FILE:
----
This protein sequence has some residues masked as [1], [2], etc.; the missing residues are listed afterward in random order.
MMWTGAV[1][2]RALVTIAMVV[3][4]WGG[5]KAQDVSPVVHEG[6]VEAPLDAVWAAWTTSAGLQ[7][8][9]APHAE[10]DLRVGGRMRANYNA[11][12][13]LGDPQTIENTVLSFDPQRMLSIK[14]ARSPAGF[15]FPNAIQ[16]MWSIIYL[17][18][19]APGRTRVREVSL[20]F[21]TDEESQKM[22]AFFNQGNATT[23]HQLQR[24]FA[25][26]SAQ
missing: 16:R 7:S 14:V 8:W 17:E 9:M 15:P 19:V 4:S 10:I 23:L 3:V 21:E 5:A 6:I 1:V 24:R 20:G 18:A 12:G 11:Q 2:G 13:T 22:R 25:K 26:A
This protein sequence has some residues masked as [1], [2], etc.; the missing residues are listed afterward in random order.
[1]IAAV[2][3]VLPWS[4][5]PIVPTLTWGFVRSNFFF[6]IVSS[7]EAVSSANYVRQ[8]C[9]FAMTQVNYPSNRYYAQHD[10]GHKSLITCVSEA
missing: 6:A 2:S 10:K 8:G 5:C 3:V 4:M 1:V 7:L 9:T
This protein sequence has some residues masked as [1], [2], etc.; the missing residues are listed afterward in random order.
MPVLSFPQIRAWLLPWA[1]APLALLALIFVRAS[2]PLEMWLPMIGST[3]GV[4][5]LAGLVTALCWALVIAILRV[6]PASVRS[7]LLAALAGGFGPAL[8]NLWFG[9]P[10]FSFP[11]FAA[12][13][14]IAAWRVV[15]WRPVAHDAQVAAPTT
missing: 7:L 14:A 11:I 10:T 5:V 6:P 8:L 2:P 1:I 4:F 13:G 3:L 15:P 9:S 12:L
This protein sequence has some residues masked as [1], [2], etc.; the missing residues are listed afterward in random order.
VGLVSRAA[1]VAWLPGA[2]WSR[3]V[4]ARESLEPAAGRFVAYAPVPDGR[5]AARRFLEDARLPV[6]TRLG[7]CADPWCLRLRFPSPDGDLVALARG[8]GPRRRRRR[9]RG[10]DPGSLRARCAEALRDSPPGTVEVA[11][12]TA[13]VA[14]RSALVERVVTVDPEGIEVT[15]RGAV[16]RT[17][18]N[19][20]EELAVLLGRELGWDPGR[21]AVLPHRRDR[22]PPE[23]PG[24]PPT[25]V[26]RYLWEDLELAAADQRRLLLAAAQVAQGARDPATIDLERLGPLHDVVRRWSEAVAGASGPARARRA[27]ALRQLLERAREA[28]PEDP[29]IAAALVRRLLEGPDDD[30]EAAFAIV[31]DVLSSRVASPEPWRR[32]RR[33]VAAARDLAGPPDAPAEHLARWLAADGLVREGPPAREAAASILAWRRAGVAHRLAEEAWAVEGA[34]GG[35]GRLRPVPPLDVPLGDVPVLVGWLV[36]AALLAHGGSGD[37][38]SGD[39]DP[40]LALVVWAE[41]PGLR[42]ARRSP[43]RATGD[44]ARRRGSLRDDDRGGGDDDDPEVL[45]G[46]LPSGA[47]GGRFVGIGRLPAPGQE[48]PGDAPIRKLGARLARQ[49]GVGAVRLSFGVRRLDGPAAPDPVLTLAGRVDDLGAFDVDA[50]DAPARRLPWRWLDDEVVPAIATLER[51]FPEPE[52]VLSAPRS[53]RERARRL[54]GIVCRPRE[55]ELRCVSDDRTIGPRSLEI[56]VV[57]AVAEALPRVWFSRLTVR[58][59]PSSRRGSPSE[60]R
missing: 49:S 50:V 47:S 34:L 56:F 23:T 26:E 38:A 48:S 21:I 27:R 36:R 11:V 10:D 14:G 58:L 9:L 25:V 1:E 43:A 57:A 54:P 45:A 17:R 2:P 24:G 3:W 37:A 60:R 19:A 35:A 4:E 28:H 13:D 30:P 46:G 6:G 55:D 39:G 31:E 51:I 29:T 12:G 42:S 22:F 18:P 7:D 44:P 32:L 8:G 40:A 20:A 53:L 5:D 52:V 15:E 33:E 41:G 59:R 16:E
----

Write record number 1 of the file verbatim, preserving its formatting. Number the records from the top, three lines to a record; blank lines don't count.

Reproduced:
This protein sequence has some residues masked as [1], [2], etc.; the missing residues are listed afterward in random order.
MMWTGAV[1][2]RALVTIAMVV[3][4]WGG[5]KAQDVSPVVHEG[6]VEAPLDAVWAAWTTSAGLQ[7][8][9]APHAE[10]DLRVGGRMRANYNA[11][12][13]LGDPQTIENTVLSFDPQRMLSIK[14]ARSPAGF[15]FPNAIQ[16]MWSIIYL[17][18][19]APGRTRVREVSL[20]F[21]TDEESQKM[22]AFFNQGNATT[23]HQLQR[24]FA[25][26]SAQ
missing: 16:R 7:S 14:V 8:W 17:E 9:M 15:P 19:V 4:S 10:I 23:L 3:V 21:E 5:A 6:I 1:V 24:R 20:G 18:A 12:G 11:Q 2:G 13:T 22:R 25:K 26:A